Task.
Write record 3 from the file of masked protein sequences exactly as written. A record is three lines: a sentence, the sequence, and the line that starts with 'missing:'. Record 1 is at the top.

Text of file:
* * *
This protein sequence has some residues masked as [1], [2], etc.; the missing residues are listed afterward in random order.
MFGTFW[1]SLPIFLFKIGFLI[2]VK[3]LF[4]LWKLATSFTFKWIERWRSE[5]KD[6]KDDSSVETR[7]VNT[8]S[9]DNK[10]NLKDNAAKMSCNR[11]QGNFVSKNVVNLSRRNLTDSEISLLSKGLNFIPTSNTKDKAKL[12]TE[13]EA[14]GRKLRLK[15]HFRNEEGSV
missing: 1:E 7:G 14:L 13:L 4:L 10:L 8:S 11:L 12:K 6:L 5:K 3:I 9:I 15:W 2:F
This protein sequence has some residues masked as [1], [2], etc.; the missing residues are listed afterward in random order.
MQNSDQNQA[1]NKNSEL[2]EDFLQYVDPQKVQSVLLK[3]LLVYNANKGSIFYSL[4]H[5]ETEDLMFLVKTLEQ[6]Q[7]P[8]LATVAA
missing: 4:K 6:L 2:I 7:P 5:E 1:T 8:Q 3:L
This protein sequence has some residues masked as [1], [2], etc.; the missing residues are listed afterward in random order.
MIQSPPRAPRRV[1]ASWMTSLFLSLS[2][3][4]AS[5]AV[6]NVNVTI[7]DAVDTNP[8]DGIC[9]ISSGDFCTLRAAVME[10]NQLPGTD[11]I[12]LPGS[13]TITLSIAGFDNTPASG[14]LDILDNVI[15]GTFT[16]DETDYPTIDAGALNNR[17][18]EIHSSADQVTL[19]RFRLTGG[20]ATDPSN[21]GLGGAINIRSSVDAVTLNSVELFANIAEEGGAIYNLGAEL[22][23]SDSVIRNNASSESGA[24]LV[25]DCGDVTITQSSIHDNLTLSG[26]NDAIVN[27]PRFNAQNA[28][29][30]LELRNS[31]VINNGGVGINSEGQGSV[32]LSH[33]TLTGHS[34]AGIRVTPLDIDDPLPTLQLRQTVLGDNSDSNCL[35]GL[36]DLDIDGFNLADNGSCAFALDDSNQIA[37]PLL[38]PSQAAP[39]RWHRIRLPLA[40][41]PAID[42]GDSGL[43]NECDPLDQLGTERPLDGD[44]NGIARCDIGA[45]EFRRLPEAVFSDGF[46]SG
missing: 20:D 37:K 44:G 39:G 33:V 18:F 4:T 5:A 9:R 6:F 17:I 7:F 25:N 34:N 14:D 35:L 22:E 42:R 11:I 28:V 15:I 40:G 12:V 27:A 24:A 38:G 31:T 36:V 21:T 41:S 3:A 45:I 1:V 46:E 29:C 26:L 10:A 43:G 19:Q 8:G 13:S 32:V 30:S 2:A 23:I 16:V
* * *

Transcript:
This protein sequence has some residues masked as [1], [2], etc.; the missing residues are listed afterward in random order.
MIQSPPRAPRRV[1]ASWMTSLFLSLS[2][3][4]AS[5]AV[6]NVNVTI[7]DAVDTNP[8]DGIC[9]ISSGDFCTLRAAVME[10]NQLPGTD[11]I[12]LPGS[13]TITLSIAGFDNTPASG[14]LDILDNVI[15]GTFT[16]DETDYPTIDAGALNNR[17][18]EIHSSADQVTL[19]RFRLTGG[20]ATDPSN[21]GLGGAINIRSSVDAVTLNSVELFANIAEEGGAIYNLGAEL[22][23]SDSVIRNNASSESGA[24]LV[25]DCGDVTITQSSIHDNLTLSG[26]NDAIVN[27]PRFNAQNA[28][29][30]LELRNS[31]VINNGGVGINSEGQGSV[32]LSH[33]TLTGHS[34]AGIRVTPLDIDDPLPTLQLRQTVLGDNSDSNCL[35]GL[36]DLDIDGFNLADNGSCAFALDDSNQIA[37]PLL[38]PSQAAP[39]RWHRIRLPLA[40][41]PAID[42]GDSGL[43]NECDPLDQLGTERPLDGD[44]NGIARCDIGA[45]EFRRLPEAVFSDGF[46]SG
missing: 20:D 37:K 44:G 39:G 33:V 18:F 4:T 5:A 9:R 6:F 17:I 7:F 25:N 34:N 14:D 35:L 22:E 42:R 11:I 28:V 15:I 40:G 12:V 27:A 24:A 38:G 31:T 36:V 21:T 41:S 3:A 45:I 1:V 46:E 29:C 26:L 10:A 43:G 19:Q 8:G 13:S 32:V 30:S 2:A 23:I 16:V